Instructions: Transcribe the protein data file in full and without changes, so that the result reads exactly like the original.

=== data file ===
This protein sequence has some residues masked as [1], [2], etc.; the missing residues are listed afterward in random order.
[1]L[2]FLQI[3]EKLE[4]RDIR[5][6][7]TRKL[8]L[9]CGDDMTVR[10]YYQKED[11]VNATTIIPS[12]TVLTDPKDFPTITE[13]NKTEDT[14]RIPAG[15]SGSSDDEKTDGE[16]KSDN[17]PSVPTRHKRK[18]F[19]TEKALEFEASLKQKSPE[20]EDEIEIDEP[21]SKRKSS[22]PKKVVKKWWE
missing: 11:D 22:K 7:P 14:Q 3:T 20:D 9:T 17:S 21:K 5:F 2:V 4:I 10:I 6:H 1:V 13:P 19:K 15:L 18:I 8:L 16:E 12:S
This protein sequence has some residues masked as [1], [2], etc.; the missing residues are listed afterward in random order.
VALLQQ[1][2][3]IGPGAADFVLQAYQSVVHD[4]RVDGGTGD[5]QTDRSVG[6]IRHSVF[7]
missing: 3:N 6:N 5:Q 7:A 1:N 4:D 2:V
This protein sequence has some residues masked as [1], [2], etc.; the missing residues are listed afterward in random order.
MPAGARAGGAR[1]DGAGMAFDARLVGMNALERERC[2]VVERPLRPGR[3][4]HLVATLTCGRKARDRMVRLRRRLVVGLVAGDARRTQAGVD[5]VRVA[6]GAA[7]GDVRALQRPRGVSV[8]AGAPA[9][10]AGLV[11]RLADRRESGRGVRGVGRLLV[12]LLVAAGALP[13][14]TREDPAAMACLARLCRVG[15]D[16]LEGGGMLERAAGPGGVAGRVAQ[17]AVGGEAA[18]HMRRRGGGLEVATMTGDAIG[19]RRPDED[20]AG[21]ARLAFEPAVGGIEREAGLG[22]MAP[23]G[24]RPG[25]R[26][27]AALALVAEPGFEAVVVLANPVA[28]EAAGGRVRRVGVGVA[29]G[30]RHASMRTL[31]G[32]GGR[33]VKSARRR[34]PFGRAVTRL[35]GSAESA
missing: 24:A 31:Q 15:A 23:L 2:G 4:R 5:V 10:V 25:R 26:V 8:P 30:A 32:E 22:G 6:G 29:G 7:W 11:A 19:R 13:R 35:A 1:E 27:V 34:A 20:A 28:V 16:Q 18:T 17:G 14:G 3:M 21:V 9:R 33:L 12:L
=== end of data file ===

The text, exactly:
This protein sequence has some residues masked as [1], [2], etc.; the missing residues are listed afterward in random order.
[1]L[2]FLQI[3]EKLE[4]RDIR[5][6][7]TRKL[8]L[9]CGDDMTVR[10]YYQKED[11]VNATTIIPS[12]TVLTDPKDFPTITE[13]NKTEDT[14]RIPAG[15]SGSSDDEKTDGE[16]KSDN[17]PSVPTRHKRK[18]F[19]TEKALEFEASLKQKSPE[20]EDEIEIDEP[21]SKRKSS[22]PKKVVKKWWE
missing: 11:D 22:K 7:P 14:Q 3:T 20:D 9:T 17:S 21:K 5:F 2:V 4:I 10:I 6:H 1:V 13:P 19:K 15:L 18:I 8:L 16:E 12:S
This protein sequence has some residues masked as [1], [2], etc.; the missing residues are listed afterward in random order.
VALLQQ[1][2][3]IGPGAADFVLQAYQSVVHD[4]RVDGGTGD[5]QTDRSVG[6]IRHSVF[7]
missing: 3:N 6:N 5:Q 7:A 1:N 4:D 2:V
This protein sequence has some residues masked as [1], [2], etc.; the missing residues are listed afterward in random order.
MPAGARAGGAR[1]DGAGMAFDARLVGMNALERERC[2]VVERPLRPGR[3][4]HLVATLTCGRKARDRMVRLRRRLVVGLVAGDARRTQAGVD[5]VRVA[6]GAA[7]GDVRALQRPRGVSV[8]AGAPA[9][10]AGLV[11]RLADRRESGRGVRGVGRLLV[12]LLVAAGALP[13][14]TREDPAAMACLARLCRVG[15]D[16]LEGGGMLERAAGPGGVAGRVAQ[17]AVGGEAA[18]HMRRRGGGLEVATMTGDAIG[19]RRPDED[20]AG[21]ARLAFEPAVGGIEREAGLG[22]MAP[23]G[24]RPG[25]R[26][27]AALALVAEPGFEAVVVLANPVA[28]EAAGGRVRRVGVGVA[29]G[30]RHASMRTL[31]G[32]GGR[33]VKSARRR[34]PFGRAVTRL[35]GSAESA
missing: 24:A 31:Q 15:A 23:L 2:G 4:R 5:V 10:V 25:R 26:V 8:P 30:A 32:E 22:G 6:G 29:G 7:W 11:A 19:R 13:R 35:A 1:E 27:V 34:A 20:A 28:V 16:Q 18:T 17:G 14:G 3:M 21:V 9:R 33:L 12:L